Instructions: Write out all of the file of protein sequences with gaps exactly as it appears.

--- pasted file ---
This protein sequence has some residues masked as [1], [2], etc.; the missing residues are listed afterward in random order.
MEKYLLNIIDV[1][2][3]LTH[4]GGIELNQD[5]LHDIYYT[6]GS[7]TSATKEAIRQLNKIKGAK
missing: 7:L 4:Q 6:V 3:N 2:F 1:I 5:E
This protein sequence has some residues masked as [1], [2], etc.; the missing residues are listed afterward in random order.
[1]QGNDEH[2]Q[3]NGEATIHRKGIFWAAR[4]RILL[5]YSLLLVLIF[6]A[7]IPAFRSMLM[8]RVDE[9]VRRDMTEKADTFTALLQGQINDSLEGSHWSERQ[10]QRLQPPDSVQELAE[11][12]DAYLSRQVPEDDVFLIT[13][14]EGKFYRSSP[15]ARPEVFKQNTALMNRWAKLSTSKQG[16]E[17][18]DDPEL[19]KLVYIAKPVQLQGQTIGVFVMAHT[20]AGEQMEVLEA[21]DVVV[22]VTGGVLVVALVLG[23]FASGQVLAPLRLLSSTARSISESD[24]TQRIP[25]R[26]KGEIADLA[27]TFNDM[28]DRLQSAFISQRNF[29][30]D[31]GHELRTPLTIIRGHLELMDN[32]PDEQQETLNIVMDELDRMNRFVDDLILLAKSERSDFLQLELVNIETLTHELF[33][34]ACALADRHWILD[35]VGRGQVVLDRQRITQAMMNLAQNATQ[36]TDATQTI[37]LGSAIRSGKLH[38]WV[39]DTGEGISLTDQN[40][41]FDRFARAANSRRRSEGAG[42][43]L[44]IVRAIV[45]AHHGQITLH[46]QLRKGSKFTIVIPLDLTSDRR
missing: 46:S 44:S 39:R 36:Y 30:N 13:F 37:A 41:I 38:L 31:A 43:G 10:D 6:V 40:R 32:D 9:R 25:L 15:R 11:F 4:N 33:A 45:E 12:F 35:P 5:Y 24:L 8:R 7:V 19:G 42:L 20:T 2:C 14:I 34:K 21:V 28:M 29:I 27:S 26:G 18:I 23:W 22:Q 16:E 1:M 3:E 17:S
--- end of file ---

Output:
This protein sequence has some residues masked as [1], [2], etc.; the missing residues are listed afterward in random order.
MEKYLLNIIDV[1][2][3]LTH[4]GGIELNQD[5]LHDIYYT[6]GS[7]TSATKEAIRQLNKIKGAK
missing: 7:L 4:Q 6:V 3:N 2:F 1:I 5:E
This protein sequence has some residues masked as [1], [2], etc.; the missing residues are listed afterward in random order.
[1]QGNDEH[2]Q[3]NGEATIHRKGIFWAAR[4]RILL[5]YSLLLVLIF[6]A[7]IPAFRSMLM[8]RVDE[9]VRRDMTEKADTFTALLQGQINDSLEGSHWSERQ[10]QRLQPPDSVQELAE[11][12]DAYLSRQVPEDDVFLIT[13][14]EGKFYRSSP[15]ARPEVFKQNTALMNRWAKLSTSKQG[16]E[17][18]DDPEL[19]KLVYIAKPVQLQGQTIGVFVMAHT[20]AGEQMEVLEA[21]DVVV[22]VTGGVLVVALVLG[23]FASGQVLAPLRLLSSTARSISESD[24]TQRIP[25]R[26]KGEIADLA[27]TFNDM[28]DRLQSAFISQRNF[29][30]D[31]GHELRTPLTIIRGHLELMDN[32]PDEQQETLNIVMDELDRMNRFVDDLILLAKSERSDFLQLELVNIETLTHELF[33][34]ACALADRHWILD[35]VGRGQVVLDRQRITQAMMNLAQNATQ[36]TDATQTI[37]LGSAIRSGKLH[38]WV[39]DTGEGISLTDQN[40][41]FDRFARAANSRRRSEGAG[42][43]L[44]IVRAIV[45]AHHGQITLH[46]QLRKGSKFTIVIPLDLTSDRR
missing: 46:S 44:S 39:R 36:Y 30:N 13:F 37:A 41:I 38:L 31:A 43:G 10:D 6:V 40:R 32:D 9:R 25:L 15:R 11:F 4:N 33:A 45:E 12:F 35:P 5:Y 24:L 8:R 7:V 19:G 42:L 20:T 2:C 14:I 34:K 21:V 28:M 29:I 27:S 26:G 18:I 23:W 22:Q 16:E 1:M 3:E 17:S